a naked woman /
      the last Ah of "somebody
or other," when the 3rd World War
breaks out /
      visiting the sick
      greeting the healthy
conspiring underground
sabotaging above ground
holding back / advancing
hurrying your gulp
savoring it
gargling it
massaging yourself with it
injecting yourself with it
       / scratching, clawing
      by the light of a midnight sun
like 2 lovers digging into each other
like 2 lovers expanding
out to their ultimate possibilities
the signifiers & the signified
of the Braille system
like a drunken binge of
sunflowers in circles / like a
diadem of dahlias  the favorite
flower of Judith /
like a hit of marijuana
& you touch Nirvana with your hands
you move a finger, & you realize
you pull up grass & you smile /
flower pot worm / worm of red
earth that you did not know yourself/
Like a huge out of control psilocybin trip
that makes flour out of the rock
of your 4 walls /
& puts you on the prow of the comet Kohoutek
& leaves your sprees & revelry exposed,
your entire expanse
your abbreviation,
     ready to be shaken off /
so as to not forsake the proper cholera
for the unjust dirty tricks /
but rather to enrich
but rather to strengthen
the fuse to the TNT,
to explode it
to make the pupil of your eye turn inward
      Now he sings who wept
a short time ago
Shouts / Leaps / Mounts / Ejaculates ?
That So & So whom they had given up
for dead /
Now the hard ballads
soft cantatas / Bronx cheers
& the aftertaste for him who has spit out
the earth & the mucous
with which his eyes had sealed /
      Poetry comes out of my mouth
in full gerundial coin
in full flow of potable water
in full viral luminosity
in full capacity of contagion
So it goes with poetry /
& for her
      I have nothing but praises


Born in Mexico City in 1953, Santiago lived in Paris, Vienna, Barcelona and Jerusalem between 1976 and 1978.  He was chasing love, in love with a woman he couldn't have.  Papasquiaro returned to Mexico City and died in 1998.  He was a man dedicated to love as few men ever are.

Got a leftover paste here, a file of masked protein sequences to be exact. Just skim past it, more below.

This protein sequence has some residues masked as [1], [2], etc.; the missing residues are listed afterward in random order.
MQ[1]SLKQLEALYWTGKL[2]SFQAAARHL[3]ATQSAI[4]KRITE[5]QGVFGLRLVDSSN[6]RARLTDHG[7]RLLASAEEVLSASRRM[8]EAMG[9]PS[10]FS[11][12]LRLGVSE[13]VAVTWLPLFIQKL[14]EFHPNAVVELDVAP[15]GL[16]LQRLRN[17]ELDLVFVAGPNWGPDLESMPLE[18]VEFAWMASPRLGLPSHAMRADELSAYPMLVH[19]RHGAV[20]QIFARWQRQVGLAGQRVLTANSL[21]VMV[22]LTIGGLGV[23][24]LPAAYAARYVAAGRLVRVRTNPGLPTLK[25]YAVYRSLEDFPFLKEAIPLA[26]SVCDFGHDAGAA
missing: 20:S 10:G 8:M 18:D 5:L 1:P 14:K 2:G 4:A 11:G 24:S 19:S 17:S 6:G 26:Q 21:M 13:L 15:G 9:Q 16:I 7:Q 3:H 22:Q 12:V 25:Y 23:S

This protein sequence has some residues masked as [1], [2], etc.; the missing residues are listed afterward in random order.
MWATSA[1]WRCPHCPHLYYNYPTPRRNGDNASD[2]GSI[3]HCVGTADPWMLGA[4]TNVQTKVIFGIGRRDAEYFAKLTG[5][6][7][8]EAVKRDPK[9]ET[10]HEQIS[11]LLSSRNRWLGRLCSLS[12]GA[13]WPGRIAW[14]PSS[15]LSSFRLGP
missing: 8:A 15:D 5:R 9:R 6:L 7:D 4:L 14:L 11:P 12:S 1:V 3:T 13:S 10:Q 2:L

Today's book of poetry had Delinquent Habits blasting out on the office box this morning as we tried our best to get in the proper mood to hammer out our morning read.  Papasquiaro didn't just use Spanish but Mexican slang, Chilango—argot, words "from Nahuatl, the pre-Columbian language of Mexica, and several other indigenous nations."

Today's book of poetry couldn't keep up to the cultural and political references that spit up out of Papasquiaro's poems like water dropped on to a hot skillet.

Implacable Song

I shit on God
& on all of his dead
I shit on the communion host
& the virgin's little cunt
I shit on the dead
of the God of God
on the master morality of Friedrich Nietzsche
on the trembling body on my soul
& on the exposed nettles of the atheist
on the premature death of the righteous
on the fleeting nature of coitus & its flash
On the animal verb
On rhizome-like imagination
On the texts of fully weaned wisdom
On the ass crack of the planets
I shit
Concentrating on the wildfire of my pores
on this alcohol undergrowth that thrashes me
on the infinite eye of my footprints
on the savage fury of shameful chaos
on impossible death & its offerings